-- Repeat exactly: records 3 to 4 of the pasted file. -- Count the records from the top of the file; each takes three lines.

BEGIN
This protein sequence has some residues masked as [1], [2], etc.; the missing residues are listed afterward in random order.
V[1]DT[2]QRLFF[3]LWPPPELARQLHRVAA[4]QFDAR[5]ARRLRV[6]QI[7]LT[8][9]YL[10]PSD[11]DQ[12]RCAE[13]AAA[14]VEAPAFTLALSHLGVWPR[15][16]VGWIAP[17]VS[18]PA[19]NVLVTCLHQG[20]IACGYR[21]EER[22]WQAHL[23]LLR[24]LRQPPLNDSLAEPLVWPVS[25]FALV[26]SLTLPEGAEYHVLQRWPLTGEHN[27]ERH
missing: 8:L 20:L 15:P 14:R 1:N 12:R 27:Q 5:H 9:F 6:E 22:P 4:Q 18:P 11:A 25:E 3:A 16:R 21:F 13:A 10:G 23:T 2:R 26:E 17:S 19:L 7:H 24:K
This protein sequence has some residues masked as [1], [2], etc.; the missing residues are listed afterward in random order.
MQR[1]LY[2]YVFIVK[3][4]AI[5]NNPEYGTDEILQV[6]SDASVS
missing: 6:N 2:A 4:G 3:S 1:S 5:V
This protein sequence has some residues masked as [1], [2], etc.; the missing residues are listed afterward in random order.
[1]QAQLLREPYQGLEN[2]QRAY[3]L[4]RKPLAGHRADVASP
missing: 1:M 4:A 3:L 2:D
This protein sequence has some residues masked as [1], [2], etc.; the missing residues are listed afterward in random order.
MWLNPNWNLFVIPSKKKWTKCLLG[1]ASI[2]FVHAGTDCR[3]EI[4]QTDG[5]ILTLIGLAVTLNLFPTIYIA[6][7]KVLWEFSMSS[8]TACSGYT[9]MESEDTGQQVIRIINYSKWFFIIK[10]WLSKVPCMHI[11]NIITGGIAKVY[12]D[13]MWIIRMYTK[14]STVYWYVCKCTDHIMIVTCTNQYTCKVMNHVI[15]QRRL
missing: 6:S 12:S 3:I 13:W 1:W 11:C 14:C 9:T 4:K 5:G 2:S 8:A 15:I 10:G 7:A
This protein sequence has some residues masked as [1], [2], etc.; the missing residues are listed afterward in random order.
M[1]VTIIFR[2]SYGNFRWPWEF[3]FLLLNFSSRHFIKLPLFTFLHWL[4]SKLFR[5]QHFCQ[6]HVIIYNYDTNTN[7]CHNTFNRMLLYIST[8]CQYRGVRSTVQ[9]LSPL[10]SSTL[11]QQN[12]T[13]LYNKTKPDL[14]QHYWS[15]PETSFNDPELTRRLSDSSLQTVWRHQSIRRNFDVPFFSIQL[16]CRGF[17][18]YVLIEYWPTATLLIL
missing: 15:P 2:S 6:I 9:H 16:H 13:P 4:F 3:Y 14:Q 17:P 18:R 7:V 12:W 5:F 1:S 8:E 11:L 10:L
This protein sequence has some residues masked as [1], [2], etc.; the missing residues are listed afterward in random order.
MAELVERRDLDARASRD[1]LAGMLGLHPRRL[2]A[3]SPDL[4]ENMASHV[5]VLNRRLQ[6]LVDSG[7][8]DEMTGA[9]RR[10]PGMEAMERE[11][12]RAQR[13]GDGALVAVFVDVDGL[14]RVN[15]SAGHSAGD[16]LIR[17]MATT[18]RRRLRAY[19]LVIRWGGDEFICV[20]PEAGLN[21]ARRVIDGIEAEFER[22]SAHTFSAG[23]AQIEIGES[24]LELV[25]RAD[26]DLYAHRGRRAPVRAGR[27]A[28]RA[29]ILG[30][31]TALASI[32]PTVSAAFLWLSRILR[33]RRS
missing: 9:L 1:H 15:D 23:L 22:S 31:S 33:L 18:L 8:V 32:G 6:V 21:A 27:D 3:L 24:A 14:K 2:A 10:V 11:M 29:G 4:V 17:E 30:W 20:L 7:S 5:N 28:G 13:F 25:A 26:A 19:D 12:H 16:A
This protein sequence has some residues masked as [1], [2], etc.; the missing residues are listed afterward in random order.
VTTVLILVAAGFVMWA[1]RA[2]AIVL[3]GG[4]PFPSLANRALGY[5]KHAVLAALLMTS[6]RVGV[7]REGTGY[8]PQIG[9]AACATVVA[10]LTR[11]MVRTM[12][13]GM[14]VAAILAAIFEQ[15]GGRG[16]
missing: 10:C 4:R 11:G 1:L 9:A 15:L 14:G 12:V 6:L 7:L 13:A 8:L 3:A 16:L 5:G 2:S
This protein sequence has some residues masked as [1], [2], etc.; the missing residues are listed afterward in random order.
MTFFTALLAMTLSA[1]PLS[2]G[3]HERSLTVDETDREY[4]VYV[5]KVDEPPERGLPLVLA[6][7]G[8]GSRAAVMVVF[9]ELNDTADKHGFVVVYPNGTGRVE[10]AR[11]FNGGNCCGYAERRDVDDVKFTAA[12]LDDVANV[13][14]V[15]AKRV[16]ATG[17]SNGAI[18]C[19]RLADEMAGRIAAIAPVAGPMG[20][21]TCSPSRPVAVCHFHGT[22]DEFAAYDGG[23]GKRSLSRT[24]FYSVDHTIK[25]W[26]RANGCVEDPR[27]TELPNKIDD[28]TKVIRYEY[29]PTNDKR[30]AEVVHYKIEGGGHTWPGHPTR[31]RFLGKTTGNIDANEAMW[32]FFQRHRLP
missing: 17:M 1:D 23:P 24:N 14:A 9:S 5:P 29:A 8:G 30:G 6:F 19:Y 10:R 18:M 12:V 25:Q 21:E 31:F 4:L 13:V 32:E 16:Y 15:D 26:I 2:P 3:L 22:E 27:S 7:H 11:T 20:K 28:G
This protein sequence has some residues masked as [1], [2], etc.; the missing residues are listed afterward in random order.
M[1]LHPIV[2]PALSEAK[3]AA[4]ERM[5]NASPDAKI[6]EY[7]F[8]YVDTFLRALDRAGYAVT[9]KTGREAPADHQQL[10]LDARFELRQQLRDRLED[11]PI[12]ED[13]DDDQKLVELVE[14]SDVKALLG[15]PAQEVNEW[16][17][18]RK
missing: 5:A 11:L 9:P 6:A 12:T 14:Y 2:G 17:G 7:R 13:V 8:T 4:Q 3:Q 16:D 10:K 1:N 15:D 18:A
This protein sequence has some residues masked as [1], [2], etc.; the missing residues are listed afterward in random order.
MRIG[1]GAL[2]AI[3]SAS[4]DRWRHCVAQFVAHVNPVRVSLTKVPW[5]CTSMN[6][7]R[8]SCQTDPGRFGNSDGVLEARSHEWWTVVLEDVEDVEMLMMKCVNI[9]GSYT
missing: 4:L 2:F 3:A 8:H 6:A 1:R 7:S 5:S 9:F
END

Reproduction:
This protein sequence has some residues masked as [1], [2], etc.; the missing residues are listed afterward in random order.
[1]QAQLLREPYQGLEN[2]QRAY[3]L[4]RKPLAGHRADVASP
missing: 1:M 4:A 3:L 2:D
This protein sequence has some residues masked as [1], [2], etc.; the missing residues are listed afterward in random order.
MWLNPNWNLFVIPSKKKWTKCLLG[1]ASI[2]FVHAGTDCR[3]EI[4]QTDG[5]ILTLIGLAVTLNLFPTIYIA[6][7]KVLWEFSMSS[8]TACSGYT[9]MESEDTGQQVIRIINYSKWFFIIK[10]WLSKVPCMHI[11]NIITGGIAKVY[12]D[13]MWIIRMYTK[14]STVYWYVCKCTDHIMIVTCTNQYTCKVMNHVI[15]QRRL
missing: 6:S 12:S 3:I 13:W 1:W 11:C 14:C 9:T 4:K 5:G 2:S 8:A 15:I 10:G 7:A